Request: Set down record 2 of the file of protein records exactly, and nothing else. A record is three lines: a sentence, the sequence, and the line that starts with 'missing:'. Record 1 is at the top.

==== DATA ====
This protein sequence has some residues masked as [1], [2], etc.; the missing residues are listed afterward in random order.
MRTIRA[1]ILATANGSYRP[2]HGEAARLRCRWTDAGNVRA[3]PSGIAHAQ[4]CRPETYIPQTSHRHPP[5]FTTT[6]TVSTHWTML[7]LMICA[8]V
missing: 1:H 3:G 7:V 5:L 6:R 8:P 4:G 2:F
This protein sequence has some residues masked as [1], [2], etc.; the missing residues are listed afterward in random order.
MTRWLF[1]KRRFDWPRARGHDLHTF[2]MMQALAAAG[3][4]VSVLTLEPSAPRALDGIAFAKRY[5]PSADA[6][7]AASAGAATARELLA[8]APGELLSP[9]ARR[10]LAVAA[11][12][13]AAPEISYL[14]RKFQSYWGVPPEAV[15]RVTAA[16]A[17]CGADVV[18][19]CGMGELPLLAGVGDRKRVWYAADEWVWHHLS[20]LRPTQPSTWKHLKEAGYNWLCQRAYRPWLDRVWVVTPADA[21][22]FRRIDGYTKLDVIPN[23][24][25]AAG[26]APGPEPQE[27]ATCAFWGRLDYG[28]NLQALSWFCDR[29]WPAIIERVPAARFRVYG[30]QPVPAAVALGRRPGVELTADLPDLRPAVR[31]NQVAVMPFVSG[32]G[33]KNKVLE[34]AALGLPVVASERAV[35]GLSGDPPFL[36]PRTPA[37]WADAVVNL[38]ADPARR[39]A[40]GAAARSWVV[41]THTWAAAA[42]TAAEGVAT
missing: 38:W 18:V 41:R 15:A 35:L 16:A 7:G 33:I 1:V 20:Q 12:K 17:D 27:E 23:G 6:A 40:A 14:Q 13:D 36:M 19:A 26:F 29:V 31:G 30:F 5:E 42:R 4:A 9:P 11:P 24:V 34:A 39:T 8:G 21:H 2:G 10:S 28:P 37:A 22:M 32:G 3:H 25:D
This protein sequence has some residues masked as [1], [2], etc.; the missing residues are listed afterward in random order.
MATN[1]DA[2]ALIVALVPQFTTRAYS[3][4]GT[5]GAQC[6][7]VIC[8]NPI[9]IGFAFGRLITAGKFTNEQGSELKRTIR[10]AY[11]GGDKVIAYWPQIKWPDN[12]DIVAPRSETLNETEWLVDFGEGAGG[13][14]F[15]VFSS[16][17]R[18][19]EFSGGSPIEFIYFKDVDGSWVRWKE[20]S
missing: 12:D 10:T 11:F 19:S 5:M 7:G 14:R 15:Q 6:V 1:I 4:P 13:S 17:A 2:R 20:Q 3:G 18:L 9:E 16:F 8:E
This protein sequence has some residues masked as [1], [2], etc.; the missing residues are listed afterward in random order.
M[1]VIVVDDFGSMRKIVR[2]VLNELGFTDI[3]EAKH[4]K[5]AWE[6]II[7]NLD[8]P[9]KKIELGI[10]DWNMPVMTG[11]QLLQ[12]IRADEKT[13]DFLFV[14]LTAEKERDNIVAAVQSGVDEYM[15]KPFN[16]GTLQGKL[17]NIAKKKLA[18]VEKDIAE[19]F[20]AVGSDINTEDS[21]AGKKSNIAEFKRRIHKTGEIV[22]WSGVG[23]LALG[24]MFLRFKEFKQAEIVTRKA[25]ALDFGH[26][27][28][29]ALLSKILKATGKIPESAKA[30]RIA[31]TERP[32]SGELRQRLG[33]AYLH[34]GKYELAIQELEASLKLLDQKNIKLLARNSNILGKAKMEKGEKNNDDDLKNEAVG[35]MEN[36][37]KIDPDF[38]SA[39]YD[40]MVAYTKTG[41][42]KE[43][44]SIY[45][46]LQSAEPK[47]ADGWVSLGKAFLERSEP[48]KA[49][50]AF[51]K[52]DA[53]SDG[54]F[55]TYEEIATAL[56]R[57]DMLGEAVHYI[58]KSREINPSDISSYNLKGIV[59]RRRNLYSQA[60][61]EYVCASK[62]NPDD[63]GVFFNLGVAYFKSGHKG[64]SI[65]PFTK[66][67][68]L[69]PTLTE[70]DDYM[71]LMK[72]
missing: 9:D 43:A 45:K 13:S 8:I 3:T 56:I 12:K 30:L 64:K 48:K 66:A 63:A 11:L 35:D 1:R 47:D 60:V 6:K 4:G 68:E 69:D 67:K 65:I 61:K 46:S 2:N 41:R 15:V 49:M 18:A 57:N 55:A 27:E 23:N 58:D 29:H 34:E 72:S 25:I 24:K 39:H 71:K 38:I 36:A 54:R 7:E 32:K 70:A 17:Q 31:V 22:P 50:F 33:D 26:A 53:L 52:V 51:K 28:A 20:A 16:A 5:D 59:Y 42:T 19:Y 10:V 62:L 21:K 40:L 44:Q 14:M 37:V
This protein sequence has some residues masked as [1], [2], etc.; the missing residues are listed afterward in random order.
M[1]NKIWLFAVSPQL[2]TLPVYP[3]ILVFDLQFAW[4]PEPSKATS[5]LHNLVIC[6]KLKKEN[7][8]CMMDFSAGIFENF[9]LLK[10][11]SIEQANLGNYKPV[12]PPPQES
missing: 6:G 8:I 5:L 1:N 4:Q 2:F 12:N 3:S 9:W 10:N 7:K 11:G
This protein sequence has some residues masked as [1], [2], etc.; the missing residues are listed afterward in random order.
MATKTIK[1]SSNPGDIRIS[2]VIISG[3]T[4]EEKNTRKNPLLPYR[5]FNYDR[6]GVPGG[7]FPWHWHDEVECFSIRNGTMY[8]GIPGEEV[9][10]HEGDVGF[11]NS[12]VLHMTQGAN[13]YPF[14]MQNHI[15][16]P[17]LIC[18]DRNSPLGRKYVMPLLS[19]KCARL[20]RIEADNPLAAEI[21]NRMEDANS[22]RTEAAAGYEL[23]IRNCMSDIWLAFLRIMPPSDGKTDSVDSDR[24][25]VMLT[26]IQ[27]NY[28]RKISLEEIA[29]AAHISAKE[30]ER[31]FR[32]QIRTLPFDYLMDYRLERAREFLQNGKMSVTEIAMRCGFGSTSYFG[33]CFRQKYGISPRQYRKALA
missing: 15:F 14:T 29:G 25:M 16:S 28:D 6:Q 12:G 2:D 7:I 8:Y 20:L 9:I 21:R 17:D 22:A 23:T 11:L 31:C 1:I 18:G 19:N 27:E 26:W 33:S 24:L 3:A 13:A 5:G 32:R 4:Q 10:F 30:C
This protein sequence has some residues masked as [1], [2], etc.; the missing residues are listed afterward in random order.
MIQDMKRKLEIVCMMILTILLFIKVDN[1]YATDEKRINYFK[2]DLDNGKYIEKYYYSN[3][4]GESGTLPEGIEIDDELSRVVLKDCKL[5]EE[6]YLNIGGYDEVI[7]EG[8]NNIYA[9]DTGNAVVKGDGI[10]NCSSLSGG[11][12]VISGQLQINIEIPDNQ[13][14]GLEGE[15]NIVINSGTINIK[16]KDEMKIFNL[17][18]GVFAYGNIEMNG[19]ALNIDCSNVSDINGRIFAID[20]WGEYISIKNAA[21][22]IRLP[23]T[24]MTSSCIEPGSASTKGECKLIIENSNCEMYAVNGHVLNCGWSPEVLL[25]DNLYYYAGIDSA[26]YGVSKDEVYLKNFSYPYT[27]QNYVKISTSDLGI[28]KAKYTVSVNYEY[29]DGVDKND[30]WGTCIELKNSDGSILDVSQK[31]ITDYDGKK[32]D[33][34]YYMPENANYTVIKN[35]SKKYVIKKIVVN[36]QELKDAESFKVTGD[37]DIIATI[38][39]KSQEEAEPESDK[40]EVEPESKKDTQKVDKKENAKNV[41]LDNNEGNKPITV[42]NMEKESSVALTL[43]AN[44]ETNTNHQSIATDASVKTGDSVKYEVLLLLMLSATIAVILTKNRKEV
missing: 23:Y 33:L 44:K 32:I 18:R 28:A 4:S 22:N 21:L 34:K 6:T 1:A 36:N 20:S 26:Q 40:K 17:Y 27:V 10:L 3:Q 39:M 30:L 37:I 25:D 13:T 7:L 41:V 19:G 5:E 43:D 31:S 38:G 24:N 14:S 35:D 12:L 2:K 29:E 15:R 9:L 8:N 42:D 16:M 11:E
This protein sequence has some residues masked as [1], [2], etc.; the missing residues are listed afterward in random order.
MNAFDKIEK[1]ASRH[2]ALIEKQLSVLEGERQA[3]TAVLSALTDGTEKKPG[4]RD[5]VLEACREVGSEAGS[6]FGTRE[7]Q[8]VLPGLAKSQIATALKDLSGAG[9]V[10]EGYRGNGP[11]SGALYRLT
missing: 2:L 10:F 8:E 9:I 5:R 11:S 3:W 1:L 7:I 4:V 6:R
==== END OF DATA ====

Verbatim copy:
This protein sequence has some residues masked as [1], [2], etc.; the missing residues are listed afterward in random order.
MTRWLF[1]KRRFDWPRARGHDLHTF[2]MMQALAAAG[3][4]VSVLTLEPSAPRALDGIAFAKRY[5]PSADA[6][7]AASAGAATARELLA[8]APGELLSP[9]ARR[10]LAVAA[11][12][13]AAPEISYL[14]RKFQSYWGVPPEAV[15]RVTAA[16]A[17]CGADVV[18][19]CGMGELPLLAGVGDRKRVWYAADEWVWHHLS[20]LRPTQPSTWKHLKEAGYNWLCQRAYRPWLDRVWVVTPADA[21][22]FRRIDGYTKLDVIPN[23][24][25]AAG[26]APGPEPQE[27]ATCAFWGRLDYG[28]NLQALSWFCDR[29]WPAIIERVPAARFRVYG[30]QPVPAAVALGRRPGVELTADLPDLRPAVR[31]NQVAVMPFVSG[32]G[33]KNKVLE[34]AALGLPVVASERAV[35]GLSGDPPFL[36]PRTPA[37]WADAVVNL[38]ADPARR[39]A[40]GAAARSWVV[41]THTWAAAA[42]TAAEGVAT
missing: 38:W 18:V 41:R 15:A 35:L 16:A 7:G 33:I 1:V 20:Q 12:K 17:D 27:E 23:G 6:A 40:A 14:Q 13:D 36:M 19:A 26:F 29:V 31:G 30:F 5:E 42:R 4:A 9:P 11:P 24:V 34:A 39:T 8:G 21:H 2:G 10:S 28:P 37:A 22:M 32:G 3:H 25:D